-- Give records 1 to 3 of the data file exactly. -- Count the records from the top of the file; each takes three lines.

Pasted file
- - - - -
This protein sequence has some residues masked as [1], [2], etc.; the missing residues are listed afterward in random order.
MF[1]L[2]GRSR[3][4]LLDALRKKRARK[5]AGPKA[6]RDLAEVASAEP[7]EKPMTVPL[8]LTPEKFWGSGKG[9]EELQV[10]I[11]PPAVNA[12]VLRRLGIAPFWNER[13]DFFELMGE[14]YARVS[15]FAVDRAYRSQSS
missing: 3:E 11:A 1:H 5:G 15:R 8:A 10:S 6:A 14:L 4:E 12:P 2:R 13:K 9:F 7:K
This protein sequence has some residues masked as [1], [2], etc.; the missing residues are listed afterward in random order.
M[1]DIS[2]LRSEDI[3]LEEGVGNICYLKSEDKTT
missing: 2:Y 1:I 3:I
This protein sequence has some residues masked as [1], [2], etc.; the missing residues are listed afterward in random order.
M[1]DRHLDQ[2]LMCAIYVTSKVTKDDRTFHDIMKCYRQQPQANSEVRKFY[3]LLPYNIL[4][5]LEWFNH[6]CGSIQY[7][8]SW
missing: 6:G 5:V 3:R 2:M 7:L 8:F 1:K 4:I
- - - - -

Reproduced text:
This protein sequence has some residues masked as [1], [2], etc.; the missing residues are listed afterward in random order.
MF[1]L[2]GRSR[3][4]LLDALRKKRARK[5]AGPKA[6]RDLAEVASAEP[7]EKPMTVPL[8]LTPEKFWGSGKG[9]EELQV[10]I[11]PPAVNA[12]VLRRLGIAPFWNER[13]DFFELMGE[14]YARVS[15]FAVDRAYRSQSS
missing: 3:E 11:A 1:H 5:G 15:R 8:A 10:S 6:A 14:L 4:E 12:P 2:R 13:K 9:F 7:K
This protein sequence has some residues masked as [1], [2], etc.; the missing residues are listed afterward in random order.
M[1]DIS[2]LRSEDI[3]LEEGVGNICYLKSEDKTT
missing: 2:Y 1:I 3:I
This protein sequence has some residues masked as [1], [2], etc.; the missing residues are listed afterward in random order.
M[1]DRHLDQ[2]LMCAIYVTSKVTKDDRTFHDIMKCYRQQPQANSEVRKFY[3]LLPYNIL[4][5]LEWFNH[6]CGSIQY[7][8]SW
missing: 6:G 5:V 3:R 2:M 7:L 8:F 1:K 4:I